Thursday, December 01, 2005


Listserver Overload

It has been nearly a week since my last post here...what have I been doing instead? Among other things, trying to get caught up (ha! ha!) on my listserver reading. For some reason, once I subscribe for a listserver and read it for a while, I lose interest but don't unsubscribe. What's worse, I find it very, very hard to delete any of the messages I've received; as if I might need my own personal archive, off-line? And they don't take up anywhere near as much space as all the magazines, old clothes, broken appliances and so on that encumber my house.

One rationalisation is that editing the message threads down to something concise could be a contribution to some (free and open source) software projects, since documentation is often incomplete (why else would the topics be on the listserver?). Where, and in what form, my edited versions would be published is an open is the appropriateness of inclusion or exclusion of the names of those who provided the answers and tips. Nevertheless, occasionally I go through some of the messages and try to edit them.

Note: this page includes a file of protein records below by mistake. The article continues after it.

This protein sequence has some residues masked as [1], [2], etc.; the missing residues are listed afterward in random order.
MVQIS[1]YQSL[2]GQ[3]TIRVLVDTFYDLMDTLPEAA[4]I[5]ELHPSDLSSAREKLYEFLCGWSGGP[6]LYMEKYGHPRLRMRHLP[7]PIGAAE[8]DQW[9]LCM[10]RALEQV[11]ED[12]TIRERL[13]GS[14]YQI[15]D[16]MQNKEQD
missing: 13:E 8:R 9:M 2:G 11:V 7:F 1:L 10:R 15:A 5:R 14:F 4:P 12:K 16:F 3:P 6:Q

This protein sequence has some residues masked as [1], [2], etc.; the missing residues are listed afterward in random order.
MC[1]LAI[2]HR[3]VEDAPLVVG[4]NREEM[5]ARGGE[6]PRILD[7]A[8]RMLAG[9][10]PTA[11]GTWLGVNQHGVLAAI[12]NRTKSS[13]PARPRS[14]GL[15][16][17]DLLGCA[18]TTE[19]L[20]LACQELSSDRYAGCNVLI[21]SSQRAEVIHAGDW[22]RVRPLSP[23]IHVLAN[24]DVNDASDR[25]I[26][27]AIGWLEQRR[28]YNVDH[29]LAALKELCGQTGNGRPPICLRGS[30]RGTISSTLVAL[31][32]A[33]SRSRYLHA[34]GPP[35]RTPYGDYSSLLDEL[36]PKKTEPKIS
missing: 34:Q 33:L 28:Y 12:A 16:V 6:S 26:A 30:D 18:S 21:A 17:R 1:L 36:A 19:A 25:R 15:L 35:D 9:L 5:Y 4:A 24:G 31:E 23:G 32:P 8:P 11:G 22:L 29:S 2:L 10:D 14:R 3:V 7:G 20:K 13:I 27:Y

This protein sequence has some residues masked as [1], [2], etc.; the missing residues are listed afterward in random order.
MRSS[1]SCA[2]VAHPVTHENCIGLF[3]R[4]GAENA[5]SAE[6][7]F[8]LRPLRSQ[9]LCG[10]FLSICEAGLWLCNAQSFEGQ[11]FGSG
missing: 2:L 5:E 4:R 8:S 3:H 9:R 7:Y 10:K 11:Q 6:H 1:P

Actually, I'd rather not know how many, or how few, I've actually managed to process to something worth keeping. Most often, it is impossible, because:

I should add that my yield is especially low because I subscribe to digests, and spend much time searching for other digests containing posts on the topic at hand, rather than relying on threads. This (subscribing to digests) is a really bad idea if you plan to try to follow threads.

Just for perspective, my current backlog is:
16221599FreeBSD Questions
324274FreeBSD Hardware and Firewire
23893COIN-OR open source operations research software project
868139Forrest (xml web publishing with Apache Cocoon)
217124Bull-I3 + jet (French university research and conference lists)
9268L'Internaute (leisure)

I subscribed to another one or two this week, but they seem not to be active (nothing in my inbox, yet). There is also my college class list, but that is a completely different category, as far as I am concerned--usually the first thing I read after family and friends.

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